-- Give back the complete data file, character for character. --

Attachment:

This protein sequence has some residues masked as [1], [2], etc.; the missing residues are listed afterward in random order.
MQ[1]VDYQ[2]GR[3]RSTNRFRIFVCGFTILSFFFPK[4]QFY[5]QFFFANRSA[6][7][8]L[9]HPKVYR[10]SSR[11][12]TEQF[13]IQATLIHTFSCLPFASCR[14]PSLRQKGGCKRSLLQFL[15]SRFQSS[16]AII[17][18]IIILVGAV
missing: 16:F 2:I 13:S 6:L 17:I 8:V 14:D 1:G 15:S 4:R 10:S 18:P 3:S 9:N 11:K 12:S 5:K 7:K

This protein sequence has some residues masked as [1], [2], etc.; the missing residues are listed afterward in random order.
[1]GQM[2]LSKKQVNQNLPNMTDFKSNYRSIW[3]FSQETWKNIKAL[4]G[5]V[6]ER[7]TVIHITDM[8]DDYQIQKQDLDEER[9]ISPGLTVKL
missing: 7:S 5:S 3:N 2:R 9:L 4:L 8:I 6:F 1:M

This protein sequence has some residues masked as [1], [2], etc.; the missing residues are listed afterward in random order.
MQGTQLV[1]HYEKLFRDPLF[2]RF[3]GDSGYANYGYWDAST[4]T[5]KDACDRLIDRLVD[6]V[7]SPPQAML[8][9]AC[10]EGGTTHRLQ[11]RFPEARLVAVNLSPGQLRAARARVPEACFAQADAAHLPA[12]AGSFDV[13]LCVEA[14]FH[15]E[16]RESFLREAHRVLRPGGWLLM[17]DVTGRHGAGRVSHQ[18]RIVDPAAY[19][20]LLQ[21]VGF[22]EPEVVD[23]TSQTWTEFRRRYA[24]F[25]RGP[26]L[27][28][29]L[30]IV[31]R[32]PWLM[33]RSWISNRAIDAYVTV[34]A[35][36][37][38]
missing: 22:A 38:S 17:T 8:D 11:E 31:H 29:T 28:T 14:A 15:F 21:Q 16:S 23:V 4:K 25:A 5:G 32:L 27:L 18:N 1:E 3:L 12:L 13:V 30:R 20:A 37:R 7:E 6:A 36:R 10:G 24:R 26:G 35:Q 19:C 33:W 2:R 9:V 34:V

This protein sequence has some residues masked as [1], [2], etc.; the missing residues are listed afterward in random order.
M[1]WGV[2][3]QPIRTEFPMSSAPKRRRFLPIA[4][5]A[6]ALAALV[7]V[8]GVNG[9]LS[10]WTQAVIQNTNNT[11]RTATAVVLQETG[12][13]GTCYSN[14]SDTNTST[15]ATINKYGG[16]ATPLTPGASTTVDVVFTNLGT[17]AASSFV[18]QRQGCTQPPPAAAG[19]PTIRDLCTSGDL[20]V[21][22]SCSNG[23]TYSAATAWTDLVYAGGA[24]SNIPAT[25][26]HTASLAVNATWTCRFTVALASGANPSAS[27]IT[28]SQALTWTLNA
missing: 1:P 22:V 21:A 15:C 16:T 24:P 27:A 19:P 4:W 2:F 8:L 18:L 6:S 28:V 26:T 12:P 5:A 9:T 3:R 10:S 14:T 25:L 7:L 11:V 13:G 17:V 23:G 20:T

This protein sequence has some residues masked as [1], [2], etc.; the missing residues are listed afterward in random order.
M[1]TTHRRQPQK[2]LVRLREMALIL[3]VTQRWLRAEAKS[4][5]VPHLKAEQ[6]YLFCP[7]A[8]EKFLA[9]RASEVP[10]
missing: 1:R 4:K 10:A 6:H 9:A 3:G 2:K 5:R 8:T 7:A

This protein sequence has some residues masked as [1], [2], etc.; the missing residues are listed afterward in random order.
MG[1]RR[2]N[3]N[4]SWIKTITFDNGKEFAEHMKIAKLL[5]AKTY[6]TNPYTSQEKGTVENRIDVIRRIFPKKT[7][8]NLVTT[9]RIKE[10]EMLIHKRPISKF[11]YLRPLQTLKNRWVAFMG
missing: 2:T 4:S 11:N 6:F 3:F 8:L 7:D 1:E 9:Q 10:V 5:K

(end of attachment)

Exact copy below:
This protein sequence has some residues masked as [1], [2], etc.; the missing residues are listed afterward in random order.
MQ[1]VDYQ[2]GR[3]RSTNRFRIFVCGFTILSFFFPK[4]QFY[5]QFFFANRSA[6][7][8]L[9]HPKVYR[10]SSR[11][12]TEQF[13]IQATLIHTFSCLPFASCR[14]PSLRQKGGCKRSLLQFL[15]SRFQSS[16]AII[17][18]IIILVGAV
missing: 16:F 2:I 13:S 6:L 17:I 8:V 14:D 1:G 15:S 4:R 10:S 18:P 3:S 9:N 11:K 12:S 5:K 7:K

This protein sequence has some residues masked as [1], [2], etc.; the missing residues are listed afterward in random order.
[1]GQM[2]LSKKQVNQNLPNMTDFKSNYRSIW[3]FSQETWKNIKAL[4]G[5]V[6]ER[7]TVIHITDM[8]DDYQIQKQDLDEER[9]ISPGLTVKL
missing: 7:S 5:S 3:N 2:R 9:L 4:L 8:I 6:F 1:M

This protein sequence has some residues masked as [1], [2], etc.; the missing residues are listed afterward in random order.
MQGTQLV[1]HYEKLFRDPLF[2]RF[3]GDSGYANYGYWDAST[4]T[5]KDACDRLIDRLVD[6]V[7]SPPQAML[8][9]AC[10]EGGTTHRLQ[11]RFPEARLVAVNLSPGQLRAARARVPEACFAQADAAHLPA[12]AGSFDV[13]LCVEA[14]FH[15]E[16]RESFLREAHRVLRPGGWLLM[17]DVTGRHGAGRVSHQ[18]RIVDPAAY[19][20]LLQ[21]VGF[22]EPEVVD[23]TSQTWTEFRRRYA[24]F[25]RGP[26]L[27][28][29]L[30]IV[31]R[32]PWLM[33]RSWISNRAIDAYVTV[34]A[35][36][37][38]
missing: 22:A 38:S 17:T 8:D 11:E 31:H 29:T 28:T 14:A 15:F 21:Q 16:S 23:V 4:K 25:A 5:G 32:L 27:L 18:N 1:E 3:L 12:L 13:V 30:R 20:A 37:R 7:E 6:A 36:R 10:G 24:R 26:G 35:Q 19:C 33:W 2:R 9:V 34:V

This protein sequence has some residues masked as [1], [2], etc.; the missing residues are listed afterward in random order.
M[1]WGV[2][3]QPIRTEFPMSSAPKRRRFLPIA[4][5]A[6]ALAALV[7]V[8]GVNG[9]LS[10]WTQAVIQNTNNT[11]RTATAVVLQETG[12][13]GTCYSN[14]SDTNTST[15]ATINKYGG[16]ATPLTPGASTTVDVVFTNLGT[17]AASSFV[18]QRQGCTQPPPAAAG[19]PTIRDLCTSGDL[20]V[21][22]SCSNG[23]TYSAATAWTDLVYAGGA[24]SNIPAT[25][26]HTASLAVNATWTCRFTVALASGANPSAS[27]IT[28]SQALTWTLNA
missing: 1:P 22:V 21:A 15:C 16:T 24:P 27:A 19:P 4:W 2:F 8:L 18:L 6:S 28:V 26:T 12:P 5:A 9:T 3:R 10:S 14:T 25:L 7:L 11:V 13:G 17:V 23:G 20:T

This protein sequence has some residues masked as [1], [2], etc.; the missing residues are listed afterward in random order.
M[1]TTHRRQPQK[2]LVRLREMALIL[3]VTQRWLRAEAKS[4][5]VPHLKAEQ[6]YLFCP[7]A[8]EKFLA[9]RASEVP[10]
missing: 1:R 4:K 10:A 6:H 9:A 3:G 2:K 5:R 8:T 7:A

This protein sequence has some residues masked as [1], [2], etc.; the missing residues are listed afterward in random order.
MG[1]RR[2]N[3]N[4]SWIKTITFDNGKEFAEHMKIAKLL[5]AKTY[6]TNPYTSQEKGTVENRIDVIRRIFPKKT[7][8]NLVTT[9]RIKE[10]EMLIHKRPISKF[11]YLRPLQTLKNRWVAFMG
missing: 2:T 4:S 11:N 6:F 3:F 8:L 7:D 1:E 9:Q 10:V 5:K